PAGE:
The Union government has appointed state-run lender Indian Renewable Energy Agency (Ireda) as the implementing agency for setting up solar power plants by Central Public Sector Undertakings (CPSU). The CPSU scheme, meant to promote domestic solar manufacturing, was being run by the Solar Energy Corporation of India (SECI).
CPSUs have not shown a keen interest in participating in this scheme which aims to set up 12,000 MW of solar capacity by government companies by FY23. The Cabinet has already sanctioned a viability gap funding (VGF) support of Rs 8,580 crore towards this scheme, capped at Rs 70 lakh per MW.
Till date, SECI had conducted two auctions under the scheme and only 2,027 MW could be awarded mainly due to tepid response from CPSUs. About 85% of this capacity has been awarded to NTPC. The auctions were conducted on the basis of discount on VGFs offered by the bidders. NTPC won the projects even after offering no discount on the VGFs. The Union government has also reduced the maximum tariff at which government entities will buy power from these plants by 20% to Rs 2.8/unit. This, experts pointed, would make the scheme more unattractive to CPSUs.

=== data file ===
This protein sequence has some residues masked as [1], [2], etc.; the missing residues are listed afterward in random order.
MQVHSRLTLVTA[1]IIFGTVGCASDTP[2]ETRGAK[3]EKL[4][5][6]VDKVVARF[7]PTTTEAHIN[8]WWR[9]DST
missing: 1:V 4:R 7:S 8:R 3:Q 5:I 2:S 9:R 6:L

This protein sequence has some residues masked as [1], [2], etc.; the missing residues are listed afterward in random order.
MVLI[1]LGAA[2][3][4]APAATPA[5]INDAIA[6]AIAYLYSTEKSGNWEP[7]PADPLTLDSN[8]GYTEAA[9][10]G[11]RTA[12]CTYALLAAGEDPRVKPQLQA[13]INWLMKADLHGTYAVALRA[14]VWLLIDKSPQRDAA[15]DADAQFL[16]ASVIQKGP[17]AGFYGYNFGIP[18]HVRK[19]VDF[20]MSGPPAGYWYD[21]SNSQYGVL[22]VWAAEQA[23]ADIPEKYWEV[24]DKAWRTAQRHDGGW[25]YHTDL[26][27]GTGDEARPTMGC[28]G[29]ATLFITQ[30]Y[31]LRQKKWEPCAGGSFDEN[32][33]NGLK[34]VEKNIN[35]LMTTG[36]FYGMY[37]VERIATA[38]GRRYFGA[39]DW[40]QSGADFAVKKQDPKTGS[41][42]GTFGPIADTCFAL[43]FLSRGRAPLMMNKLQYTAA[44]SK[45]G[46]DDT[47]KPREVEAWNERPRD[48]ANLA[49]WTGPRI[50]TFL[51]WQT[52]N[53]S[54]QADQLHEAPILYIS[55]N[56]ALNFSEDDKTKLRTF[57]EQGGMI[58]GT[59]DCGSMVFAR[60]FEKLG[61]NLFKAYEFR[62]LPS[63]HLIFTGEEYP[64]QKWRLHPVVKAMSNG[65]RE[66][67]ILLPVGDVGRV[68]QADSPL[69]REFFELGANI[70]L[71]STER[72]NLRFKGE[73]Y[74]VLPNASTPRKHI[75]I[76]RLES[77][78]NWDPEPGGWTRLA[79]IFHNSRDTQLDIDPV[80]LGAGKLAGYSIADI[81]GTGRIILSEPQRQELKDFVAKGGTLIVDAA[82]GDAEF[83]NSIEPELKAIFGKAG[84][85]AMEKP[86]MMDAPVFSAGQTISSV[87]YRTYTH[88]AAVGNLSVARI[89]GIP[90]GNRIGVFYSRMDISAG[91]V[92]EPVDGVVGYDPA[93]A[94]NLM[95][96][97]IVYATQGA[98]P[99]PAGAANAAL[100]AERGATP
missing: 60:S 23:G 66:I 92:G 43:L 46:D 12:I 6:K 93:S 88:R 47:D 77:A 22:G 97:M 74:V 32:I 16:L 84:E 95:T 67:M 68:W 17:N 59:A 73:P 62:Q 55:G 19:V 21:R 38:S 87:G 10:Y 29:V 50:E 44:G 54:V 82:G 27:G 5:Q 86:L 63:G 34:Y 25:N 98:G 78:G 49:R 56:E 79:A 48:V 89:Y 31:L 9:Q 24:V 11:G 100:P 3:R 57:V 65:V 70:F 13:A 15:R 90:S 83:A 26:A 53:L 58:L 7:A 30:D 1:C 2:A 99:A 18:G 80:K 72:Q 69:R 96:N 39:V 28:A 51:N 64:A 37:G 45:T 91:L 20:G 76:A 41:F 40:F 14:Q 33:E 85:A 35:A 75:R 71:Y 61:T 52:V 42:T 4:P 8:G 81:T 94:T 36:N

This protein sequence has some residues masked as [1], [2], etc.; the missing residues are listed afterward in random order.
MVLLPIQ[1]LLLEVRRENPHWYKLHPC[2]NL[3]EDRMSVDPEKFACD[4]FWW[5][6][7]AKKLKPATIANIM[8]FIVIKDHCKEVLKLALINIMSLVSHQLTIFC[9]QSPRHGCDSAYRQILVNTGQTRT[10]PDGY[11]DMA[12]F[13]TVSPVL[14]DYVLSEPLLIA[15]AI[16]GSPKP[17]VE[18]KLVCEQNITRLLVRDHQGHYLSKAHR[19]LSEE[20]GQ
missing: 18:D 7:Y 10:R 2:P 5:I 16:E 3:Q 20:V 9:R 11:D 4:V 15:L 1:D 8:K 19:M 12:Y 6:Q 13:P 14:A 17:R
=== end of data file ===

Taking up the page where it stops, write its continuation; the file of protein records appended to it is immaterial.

Domestic solar module makers were looking forward to this scheme as one of the major sources of demand as more than 85% of all module requirement in India is met through imported component, mainly Chinese, as these products are 8-10% cheaper than those made by Indian counterparts. Major domestic solar manufacturers are Tata Power Solar, Mundra Solar (Adani), Waaree Energies and Vikram Solar.
Power procured from projects under CPSU scheme will have to be consumed by the government entities only, which is in line with the General Agreement on Tariffs and Trade (GATT), 1994, which permits governments to purchase domestic products preferentially without violating World Trade Organization norms.